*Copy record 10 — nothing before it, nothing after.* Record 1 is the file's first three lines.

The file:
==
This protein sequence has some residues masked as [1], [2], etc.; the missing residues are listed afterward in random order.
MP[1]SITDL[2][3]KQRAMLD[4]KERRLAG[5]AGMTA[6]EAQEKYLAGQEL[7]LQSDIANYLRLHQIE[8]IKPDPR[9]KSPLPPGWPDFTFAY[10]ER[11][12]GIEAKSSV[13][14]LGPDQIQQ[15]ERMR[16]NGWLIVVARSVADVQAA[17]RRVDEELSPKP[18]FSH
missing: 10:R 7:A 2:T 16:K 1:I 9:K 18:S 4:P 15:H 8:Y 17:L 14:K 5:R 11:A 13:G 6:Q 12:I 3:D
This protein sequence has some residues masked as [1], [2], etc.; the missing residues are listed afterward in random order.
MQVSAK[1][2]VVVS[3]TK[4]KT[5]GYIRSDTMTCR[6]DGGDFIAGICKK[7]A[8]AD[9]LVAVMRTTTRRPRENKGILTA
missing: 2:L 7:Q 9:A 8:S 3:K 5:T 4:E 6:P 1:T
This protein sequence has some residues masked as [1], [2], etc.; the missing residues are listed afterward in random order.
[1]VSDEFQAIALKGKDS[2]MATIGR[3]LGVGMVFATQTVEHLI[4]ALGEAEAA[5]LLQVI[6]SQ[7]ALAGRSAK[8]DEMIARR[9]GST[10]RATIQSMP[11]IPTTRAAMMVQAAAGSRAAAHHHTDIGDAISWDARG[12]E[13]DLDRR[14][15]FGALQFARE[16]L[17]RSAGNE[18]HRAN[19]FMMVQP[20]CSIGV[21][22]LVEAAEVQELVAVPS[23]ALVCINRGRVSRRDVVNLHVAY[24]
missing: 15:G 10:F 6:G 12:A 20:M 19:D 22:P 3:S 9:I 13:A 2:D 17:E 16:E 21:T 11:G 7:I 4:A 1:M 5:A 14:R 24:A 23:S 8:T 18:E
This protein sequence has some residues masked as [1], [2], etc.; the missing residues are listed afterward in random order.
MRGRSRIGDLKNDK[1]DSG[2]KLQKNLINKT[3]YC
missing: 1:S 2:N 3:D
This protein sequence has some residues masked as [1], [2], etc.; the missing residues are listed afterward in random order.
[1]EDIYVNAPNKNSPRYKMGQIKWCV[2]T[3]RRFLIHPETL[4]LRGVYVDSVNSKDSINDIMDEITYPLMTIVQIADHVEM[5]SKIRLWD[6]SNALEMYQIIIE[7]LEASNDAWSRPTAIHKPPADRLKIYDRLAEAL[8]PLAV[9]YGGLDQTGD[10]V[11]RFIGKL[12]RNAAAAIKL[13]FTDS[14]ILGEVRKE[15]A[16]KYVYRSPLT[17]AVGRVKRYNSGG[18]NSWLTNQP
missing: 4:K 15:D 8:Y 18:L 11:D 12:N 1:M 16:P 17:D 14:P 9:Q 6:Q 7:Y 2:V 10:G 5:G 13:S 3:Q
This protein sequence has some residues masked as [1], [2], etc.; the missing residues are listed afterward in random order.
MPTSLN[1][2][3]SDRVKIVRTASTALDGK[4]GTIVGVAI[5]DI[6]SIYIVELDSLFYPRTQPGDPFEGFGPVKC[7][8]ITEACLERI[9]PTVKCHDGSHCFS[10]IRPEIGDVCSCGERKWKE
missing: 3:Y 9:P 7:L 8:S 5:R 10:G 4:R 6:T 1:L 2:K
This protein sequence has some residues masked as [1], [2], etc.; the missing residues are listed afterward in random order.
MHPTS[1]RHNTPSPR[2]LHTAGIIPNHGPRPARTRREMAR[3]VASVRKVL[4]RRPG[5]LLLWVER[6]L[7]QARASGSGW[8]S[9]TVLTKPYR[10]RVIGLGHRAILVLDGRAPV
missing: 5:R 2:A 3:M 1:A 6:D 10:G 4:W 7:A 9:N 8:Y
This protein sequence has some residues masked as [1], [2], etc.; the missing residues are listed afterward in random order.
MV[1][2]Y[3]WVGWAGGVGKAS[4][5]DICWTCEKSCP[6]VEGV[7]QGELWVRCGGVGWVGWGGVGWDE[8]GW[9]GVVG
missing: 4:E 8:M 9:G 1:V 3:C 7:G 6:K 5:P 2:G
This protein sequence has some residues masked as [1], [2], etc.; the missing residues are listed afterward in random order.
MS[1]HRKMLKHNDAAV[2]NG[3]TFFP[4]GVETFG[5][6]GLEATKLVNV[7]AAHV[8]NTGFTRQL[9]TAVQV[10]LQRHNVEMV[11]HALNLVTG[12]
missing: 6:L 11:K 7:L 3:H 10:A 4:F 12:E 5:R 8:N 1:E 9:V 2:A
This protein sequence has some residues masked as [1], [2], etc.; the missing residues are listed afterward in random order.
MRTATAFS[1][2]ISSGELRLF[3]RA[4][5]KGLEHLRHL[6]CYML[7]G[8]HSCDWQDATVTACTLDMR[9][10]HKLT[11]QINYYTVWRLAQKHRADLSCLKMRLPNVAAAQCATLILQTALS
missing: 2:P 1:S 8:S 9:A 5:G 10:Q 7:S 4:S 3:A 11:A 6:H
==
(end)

This protein sequence has some residues masked as [1], [2], etc.; the missing residues are listed afterward in random order.
MRTATAFS[1][2]ISSGELRLF[3]RA[4][5]KGLEHLRHL[6]CYML[7]G[8]HSCDWQDATVTACTLDMR[9][10]HKLT[11]QINYYTVWRLAQKHRADLSCLKMRLPNVAAAQCATLILQTALS
missing: 2:P 1:S 8:S 9:A 5:G 10:Q 7:S 4:S 3:A 11:A 6:H